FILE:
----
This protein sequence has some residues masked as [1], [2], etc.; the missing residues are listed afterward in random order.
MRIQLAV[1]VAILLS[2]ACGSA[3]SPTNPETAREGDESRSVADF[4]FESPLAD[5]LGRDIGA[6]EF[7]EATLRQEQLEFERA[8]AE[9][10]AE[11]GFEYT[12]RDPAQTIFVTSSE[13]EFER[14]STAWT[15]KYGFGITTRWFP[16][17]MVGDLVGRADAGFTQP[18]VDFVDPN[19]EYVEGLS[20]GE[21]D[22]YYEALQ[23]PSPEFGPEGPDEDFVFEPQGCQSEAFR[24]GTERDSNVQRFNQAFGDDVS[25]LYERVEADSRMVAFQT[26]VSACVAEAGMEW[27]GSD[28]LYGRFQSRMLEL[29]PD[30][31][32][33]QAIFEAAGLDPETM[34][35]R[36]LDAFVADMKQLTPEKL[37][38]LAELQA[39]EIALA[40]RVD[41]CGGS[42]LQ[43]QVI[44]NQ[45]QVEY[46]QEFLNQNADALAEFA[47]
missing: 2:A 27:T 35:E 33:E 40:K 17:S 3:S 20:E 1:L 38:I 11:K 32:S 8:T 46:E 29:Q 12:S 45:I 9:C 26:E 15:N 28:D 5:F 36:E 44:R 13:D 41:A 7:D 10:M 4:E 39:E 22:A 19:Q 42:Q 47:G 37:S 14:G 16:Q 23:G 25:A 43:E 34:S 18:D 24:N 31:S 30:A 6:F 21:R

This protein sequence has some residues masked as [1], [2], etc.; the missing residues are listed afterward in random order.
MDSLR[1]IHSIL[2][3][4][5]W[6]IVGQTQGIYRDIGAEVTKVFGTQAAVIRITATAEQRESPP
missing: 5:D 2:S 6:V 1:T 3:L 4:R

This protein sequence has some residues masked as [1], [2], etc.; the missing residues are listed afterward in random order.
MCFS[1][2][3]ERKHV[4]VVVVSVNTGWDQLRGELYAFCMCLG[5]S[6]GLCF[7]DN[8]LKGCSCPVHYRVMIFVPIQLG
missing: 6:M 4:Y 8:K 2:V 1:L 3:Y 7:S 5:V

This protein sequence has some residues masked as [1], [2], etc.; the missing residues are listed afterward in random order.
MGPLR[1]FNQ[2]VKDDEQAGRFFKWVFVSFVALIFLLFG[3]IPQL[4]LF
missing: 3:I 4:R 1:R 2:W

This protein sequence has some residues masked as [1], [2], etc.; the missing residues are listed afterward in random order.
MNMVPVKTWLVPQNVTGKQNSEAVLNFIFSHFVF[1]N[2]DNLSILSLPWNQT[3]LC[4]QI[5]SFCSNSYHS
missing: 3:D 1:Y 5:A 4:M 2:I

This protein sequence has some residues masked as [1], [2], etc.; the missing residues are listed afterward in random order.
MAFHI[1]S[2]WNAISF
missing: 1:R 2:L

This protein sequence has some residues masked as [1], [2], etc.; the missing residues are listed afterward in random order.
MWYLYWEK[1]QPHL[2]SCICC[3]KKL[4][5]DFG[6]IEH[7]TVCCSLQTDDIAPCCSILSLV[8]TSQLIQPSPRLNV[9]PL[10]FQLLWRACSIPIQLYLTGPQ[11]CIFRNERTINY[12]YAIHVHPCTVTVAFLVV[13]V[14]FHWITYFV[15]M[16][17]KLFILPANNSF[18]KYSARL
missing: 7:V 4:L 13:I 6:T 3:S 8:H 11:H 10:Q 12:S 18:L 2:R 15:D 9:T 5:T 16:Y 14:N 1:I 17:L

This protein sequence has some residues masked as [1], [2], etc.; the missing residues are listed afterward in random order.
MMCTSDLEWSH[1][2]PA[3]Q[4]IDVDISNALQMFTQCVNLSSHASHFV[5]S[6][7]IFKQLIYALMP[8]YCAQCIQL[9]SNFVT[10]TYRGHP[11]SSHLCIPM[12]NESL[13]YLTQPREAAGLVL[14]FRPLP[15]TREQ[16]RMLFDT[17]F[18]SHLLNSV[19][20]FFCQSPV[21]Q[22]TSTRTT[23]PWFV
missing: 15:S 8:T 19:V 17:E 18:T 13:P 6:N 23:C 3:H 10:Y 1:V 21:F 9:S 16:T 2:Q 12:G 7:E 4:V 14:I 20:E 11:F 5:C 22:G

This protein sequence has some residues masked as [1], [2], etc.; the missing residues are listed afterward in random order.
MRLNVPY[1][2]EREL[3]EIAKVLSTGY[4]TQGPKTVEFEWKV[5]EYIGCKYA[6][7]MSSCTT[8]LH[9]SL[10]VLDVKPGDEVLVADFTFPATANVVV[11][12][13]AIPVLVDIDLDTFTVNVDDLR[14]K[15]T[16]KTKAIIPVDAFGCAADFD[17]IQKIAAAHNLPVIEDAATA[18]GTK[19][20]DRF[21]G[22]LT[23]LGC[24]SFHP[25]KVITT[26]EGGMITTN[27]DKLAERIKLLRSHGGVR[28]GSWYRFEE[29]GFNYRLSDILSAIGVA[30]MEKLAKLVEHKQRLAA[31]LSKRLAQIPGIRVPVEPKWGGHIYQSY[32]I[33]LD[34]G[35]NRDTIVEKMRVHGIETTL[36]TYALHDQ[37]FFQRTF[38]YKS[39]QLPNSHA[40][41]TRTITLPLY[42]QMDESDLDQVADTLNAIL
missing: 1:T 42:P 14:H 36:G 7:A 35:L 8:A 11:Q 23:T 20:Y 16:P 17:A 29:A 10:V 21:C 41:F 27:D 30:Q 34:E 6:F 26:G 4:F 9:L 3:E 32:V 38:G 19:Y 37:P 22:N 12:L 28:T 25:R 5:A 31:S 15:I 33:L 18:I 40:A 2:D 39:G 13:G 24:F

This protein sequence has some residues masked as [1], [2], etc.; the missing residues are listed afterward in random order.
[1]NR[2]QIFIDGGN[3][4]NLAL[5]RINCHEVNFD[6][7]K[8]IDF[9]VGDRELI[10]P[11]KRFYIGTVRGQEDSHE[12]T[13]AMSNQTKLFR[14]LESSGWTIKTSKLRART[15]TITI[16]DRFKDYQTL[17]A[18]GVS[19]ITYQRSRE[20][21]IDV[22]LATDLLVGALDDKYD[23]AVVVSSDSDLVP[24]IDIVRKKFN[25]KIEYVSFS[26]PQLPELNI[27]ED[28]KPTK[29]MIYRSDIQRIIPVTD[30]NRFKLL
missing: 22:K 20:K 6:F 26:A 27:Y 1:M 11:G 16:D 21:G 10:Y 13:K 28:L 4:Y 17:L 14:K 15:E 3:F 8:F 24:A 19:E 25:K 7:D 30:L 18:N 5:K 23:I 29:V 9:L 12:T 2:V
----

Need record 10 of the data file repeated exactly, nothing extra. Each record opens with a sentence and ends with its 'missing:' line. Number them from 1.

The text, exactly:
This protein sequence has some residues masked as [1], [2], etc.; the missing residues are listed afterward in random order.
[1]NR[2]QIFIDGGN[3][4]NLAL[5]RINCHEVNFD[6][7]K[8]IDF[9]VGDRELI[10]P[11]KRFYIGTVRGQEDSHE[12]T[13]AMSNQTKLFR[14]LESSGWTIKTSKLRART[15]TITI[16]DRFKDYQTL[17]A[18]GVS[19]ITYQRSRE[20][21]IDV[22]LATDLLVGALDDKYD[23]AVVVSSDSDLVP[24]IDIVRKKFN[25]KIEYVSFS[26]PQLPELNI[27]ED[28]KPTK[29]MIYRSDIQRIIPVTD[30]NRFKLL
missing: 22:K 20:K 6:F 26:A 27:Y 1:M 11:G 16:D 21:G 10:Y 13:K 28:L 4:Y 17:L 14:K 15:E 3:F 8:F 24:A 19:E 25:K 7:D 30:L 18:N 5:K 23:I 29:V 9:L 12:T 2:V